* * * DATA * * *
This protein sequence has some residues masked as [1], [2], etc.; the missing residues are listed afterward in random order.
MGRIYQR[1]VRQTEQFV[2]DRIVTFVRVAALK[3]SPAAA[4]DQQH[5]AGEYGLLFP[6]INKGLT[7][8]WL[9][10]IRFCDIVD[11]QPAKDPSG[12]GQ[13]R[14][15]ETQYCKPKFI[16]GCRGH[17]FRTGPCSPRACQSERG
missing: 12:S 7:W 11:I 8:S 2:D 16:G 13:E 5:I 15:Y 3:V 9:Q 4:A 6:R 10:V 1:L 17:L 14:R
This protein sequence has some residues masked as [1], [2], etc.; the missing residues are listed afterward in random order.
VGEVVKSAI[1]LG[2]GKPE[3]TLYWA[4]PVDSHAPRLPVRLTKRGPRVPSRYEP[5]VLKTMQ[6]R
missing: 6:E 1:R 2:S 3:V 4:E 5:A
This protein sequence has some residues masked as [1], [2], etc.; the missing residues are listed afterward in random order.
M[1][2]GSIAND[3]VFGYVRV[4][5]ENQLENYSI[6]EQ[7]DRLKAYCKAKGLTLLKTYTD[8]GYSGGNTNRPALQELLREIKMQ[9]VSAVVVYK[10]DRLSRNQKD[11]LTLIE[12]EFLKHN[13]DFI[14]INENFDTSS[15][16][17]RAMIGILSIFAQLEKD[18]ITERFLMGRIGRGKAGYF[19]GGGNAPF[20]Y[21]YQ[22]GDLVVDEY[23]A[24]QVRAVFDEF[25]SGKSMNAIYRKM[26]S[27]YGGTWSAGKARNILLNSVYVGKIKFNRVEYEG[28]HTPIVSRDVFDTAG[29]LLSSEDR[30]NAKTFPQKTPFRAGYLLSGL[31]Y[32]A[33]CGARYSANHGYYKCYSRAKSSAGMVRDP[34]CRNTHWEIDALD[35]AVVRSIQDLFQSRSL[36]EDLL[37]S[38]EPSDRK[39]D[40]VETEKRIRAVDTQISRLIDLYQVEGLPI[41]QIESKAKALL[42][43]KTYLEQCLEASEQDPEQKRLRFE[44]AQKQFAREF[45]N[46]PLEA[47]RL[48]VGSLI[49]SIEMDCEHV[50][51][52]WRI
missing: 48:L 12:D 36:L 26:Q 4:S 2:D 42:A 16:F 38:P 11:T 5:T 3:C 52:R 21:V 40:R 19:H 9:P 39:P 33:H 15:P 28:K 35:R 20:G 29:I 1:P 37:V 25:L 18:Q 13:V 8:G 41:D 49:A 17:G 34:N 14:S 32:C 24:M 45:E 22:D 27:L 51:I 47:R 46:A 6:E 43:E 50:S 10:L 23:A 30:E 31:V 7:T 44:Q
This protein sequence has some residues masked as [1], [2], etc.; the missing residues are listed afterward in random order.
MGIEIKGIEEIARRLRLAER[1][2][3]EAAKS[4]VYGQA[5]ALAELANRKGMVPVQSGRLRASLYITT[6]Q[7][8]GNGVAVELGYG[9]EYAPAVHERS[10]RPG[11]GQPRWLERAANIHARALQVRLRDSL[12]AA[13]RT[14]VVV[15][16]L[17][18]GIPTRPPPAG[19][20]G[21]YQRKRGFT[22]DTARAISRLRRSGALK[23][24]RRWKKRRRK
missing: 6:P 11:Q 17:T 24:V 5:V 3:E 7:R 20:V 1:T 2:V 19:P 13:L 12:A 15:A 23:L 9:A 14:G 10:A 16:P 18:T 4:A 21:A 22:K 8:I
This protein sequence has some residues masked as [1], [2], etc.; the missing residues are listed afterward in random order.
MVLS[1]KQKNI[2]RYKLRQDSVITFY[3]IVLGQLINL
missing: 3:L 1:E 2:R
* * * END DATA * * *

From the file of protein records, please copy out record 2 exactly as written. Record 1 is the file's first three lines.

This protein sequence has some residues masked as [1], [2], etc.; the missing residues are listed afterward in random order.
VGEVVKSAI[1]LG[2]GKPE[3]TLYWA[4]PVDSHAPRLPVRLTKRGPRVPSRYEP[5]VLKTMQ[6]R
missing: 6:E 1:R 2:S 3:V 4:E 5:A